Fast Forward Syracuse

Kent Syverud announces initiatives aimed at advancing Academic Strategic Plan

Ally Moreo | Photo Editor

In an address to the campus community, SU Chancellor Kent Syverud on Tuesday announced two initiatives aimed at advancing the university's academics.

Syracuse University Chancellor Kent Syverud on Tuesday announced the university will begin developing two initiatives aimed at advancing its academics: a long-term plan to fund the Academic Strategic Plan and a university-wide strategic enrollment plan.

During an address to the campus community inside the Life Science Complex’s Milton Atrium, Syverud also provided an update on the university’s fiscal state. Syverud’s speech, announced last week, was held to reflect on issues concerning the university and to update the community on upcoming initiatives.

Syverud announced that Vice Chancellor and Provost Michele Wheatly, Interim Chief Financial Officer Gwenn Judge and incoming CFO Amir Rahnamay-Azar will work to develop and implement a plan to fund the initiatives and goals of the ASP.

The ASP was first submitted to SU’s Board of Trustees in May 2015 and currently exists in draft form as a “living, breathing document,” subject to changes and updates. Wheatly is tasked with implementing the plan, which sets an academic vision for the university and outlines plans to meet that vision in the coming years.

The plan’s main goals include providing SU students with a “world-class learning experience,” advancing the university’s research capacity, prioritizing internationalization, becoming the premier university for veterans and military students, nurturing an entrepreneurial culture and pursuing excellences in areas across the university. Six working groups, whose members were selected from the campus community, have each been assigned to one of the plan’s six focus areas and are tasked with helping further them.

The efforts by Wheatly, Judge and Rahnamay-Azar will consist of a review of those priorities, as well as a determination of the funding required in the short- and long-term for the plan to meet its goals. They will also review the university’s retention and graduation rates, faculty resources, facilities and the overall student experience.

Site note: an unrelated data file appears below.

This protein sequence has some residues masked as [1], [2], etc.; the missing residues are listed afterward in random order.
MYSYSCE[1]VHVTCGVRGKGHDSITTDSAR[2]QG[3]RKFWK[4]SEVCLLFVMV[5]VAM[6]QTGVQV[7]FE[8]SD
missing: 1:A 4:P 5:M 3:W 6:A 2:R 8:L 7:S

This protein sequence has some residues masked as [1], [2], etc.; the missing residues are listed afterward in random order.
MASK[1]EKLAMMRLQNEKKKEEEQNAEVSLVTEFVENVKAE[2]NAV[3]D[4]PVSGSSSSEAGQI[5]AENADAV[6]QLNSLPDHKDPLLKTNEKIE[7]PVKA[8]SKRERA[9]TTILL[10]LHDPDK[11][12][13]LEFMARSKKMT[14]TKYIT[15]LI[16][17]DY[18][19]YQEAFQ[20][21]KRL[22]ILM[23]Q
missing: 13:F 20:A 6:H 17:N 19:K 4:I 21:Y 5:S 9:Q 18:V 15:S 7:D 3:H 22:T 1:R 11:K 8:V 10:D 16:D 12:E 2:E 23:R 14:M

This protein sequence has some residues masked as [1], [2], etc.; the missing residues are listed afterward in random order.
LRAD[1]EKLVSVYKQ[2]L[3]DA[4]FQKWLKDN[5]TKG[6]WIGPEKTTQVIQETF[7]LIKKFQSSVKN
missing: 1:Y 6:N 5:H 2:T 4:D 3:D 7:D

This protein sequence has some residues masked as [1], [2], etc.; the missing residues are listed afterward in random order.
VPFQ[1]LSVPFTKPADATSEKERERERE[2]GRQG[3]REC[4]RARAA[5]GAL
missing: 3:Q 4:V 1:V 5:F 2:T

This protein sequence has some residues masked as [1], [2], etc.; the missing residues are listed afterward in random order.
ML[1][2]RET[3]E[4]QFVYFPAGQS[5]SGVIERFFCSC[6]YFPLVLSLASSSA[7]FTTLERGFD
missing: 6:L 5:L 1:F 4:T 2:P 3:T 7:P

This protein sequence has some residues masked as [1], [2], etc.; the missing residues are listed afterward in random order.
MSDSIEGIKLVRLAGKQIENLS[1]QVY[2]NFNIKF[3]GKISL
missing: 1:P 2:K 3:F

The group will also be tasked with developing new funding resources at the university. The process will include a review of SU’s advancement goals; a look at its historical and current tuition as well as the room and board rates; and an analysis of how those rates compare to SU’s current and aspirational peer universities.

“This will require candid and tough conversations about our priorities and our choices as we enter our next phase in aiming for excellence,” Syverud said.

Both of those projects will begin this semester, and Syverud indicated that the university is currently in a better financial state than it has been in recent years. He said SU is running a “genuinely balanced budget” and that the university’s endowment is again growing after years of either remaining stagnant or decreasing. SU’s endowment decreased from $1,156,034,730 in 2013 to $1,140,240,279 in 2014.

“That is good news on both the financial and academic front,” Syverud said of the endowment. “Things are stabilized, and we have an academic plan.”

Syverud also announced that Wheatly and Senior Vice President for Enrollment and the Student Experience Dolan Evanovich will work to develop a university-wide strategic enrollment plan, with two main priorities: increasing diversity among students and improving the academic quality of the university.

Student enrollment has steadily risen over the years — total enrollment increased from about 18,600 students in fiscal year 2003 to about 21,000 students in fiscal year 2013.

Syverud said the enrollment plan will set out to increase student diversity among racial and ethnic lines, people with disabilities, international origin, socioeconomic status and veterans.

Syverud added that SU must develop “top-notch” academic programs and ensure that the university is providing its students with 21st century skills.

“This plan will help us strategically pursue those goals,” he said.

Comments

Top Stories